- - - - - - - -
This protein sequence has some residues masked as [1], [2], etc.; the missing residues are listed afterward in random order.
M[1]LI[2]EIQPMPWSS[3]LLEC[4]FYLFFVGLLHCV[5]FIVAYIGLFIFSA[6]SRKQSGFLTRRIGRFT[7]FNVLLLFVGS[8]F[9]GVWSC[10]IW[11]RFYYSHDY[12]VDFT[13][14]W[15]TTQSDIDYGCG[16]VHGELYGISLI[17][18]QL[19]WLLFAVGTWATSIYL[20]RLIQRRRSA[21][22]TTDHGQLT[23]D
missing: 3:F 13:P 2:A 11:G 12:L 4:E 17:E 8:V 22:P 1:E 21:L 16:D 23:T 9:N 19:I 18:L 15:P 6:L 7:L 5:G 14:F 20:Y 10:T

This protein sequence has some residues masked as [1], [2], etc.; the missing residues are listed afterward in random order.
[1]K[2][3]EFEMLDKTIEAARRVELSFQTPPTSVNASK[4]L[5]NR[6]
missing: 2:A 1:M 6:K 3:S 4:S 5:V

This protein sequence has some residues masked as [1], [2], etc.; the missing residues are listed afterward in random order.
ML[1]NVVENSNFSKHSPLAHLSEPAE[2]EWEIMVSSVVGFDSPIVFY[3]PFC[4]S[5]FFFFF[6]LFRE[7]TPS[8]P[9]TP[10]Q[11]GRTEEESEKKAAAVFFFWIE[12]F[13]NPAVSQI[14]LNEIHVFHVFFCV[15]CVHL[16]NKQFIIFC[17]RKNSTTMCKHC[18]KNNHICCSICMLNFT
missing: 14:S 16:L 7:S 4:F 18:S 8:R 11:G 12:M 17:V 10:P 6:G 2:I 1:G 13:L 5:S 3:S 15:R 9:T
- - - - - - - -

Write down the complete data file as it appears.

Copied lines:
This protein sequence has some residues masked as [1], [2], etc.; the missing residues are listed afterward in random order.
M[1]LI[2]EIQPMPWSS[3]LLEC[4]FYLFFVGLLHCV[5]FIVAYIGLFIFSA[6]SRKQSGFLTRRIGRFT[7]FNVLLLFVGS[8]F[9]GVWSC[10]IW[11]RFYYSHDY[12]VDFT[13][14]W[15]TTQSDIDYGCG[16]VHGELYGISLI[17][18]QL[19]WLLFAVGTWATSIYL[20]RLIQRRRSA[21][22]TTDHGQLT[23]D
missing: 3:F 13:P 2:A 11:G 12:L 4:E 17:E 8:V 22:P 1:E 21:L 16:D 23:T 9:N 19:I 18:L 15:P 6:L 7:L 5:G 14:F 20:Y 10:T

This protein sequence has some residues masked as [1], [2], etc.; the missing residues are listed afterward in random order.
[1]K[2][3]EFEMLDKTIEAARRVELSFQTPPTSVNASK[4]L[5]NR[6]
missing: 2:A 1:M 6:K 3:S 4:S 5:V

This protein sequence has some residues masked as [1], [2], etc.; the missing residues are listed afterward in random order.
ML[1]NVVENSNFSKHSPLAHLSEPAE[2]EWEIMVSSVVGFDSPIVFY[3]PFC[4]S[5]FFFFF[6]LFRE[7]TPS[8]P[9]TP[10]Q[11]GRTEEESEKKAAAVFFFWIE[12]F[13]NPAVSQI[14]LNEIHVFHVFFCV[15]CVHL[16]NKQFIIFC[17]RKNSTTMCKHC[18]KNNHICCSICMLNFT
missing: 14:S 16:L 7:S 4:F 18:S 8:R 11:G 12:M 17:V 10:P 6:G 2:I 1:G 13:L 5:S 3:S 15:R 9:T